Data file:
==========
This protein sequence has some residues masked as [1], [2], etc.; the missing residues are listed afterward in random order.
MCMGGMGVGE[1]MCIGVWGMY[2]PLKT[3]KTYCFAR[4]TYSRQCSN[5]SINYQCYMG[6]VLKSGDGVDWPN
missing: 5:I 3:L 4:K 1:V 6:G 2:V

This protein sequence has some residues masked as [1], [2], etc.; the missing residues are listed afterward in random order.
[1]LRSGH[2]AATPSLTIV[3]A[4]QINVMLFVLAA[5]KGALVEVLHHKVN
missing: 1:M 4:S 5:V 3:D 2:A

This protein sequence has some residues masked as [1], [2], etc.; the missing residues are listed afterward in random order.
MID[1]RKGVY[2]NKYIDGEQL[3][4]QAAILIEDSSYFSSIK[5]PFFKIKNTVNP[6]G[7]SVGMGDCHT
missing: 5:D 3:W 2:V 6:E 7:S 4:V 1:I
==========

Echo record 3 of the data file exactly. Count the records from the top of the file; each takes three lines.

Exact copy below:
This protein sequence has some residues masked as [1], [2], etc.; the missing residues are listed afterward in random order.
MID[1]RKGVY[2]NKYIDGEQL[3][4]QAAILIEDSSYFSSIK[5]PFFKIKNTVNP[6]G[7]SVGMGDCHT
missing: 5:D 3:W 2:V 6:E 7:S 4:V 1:I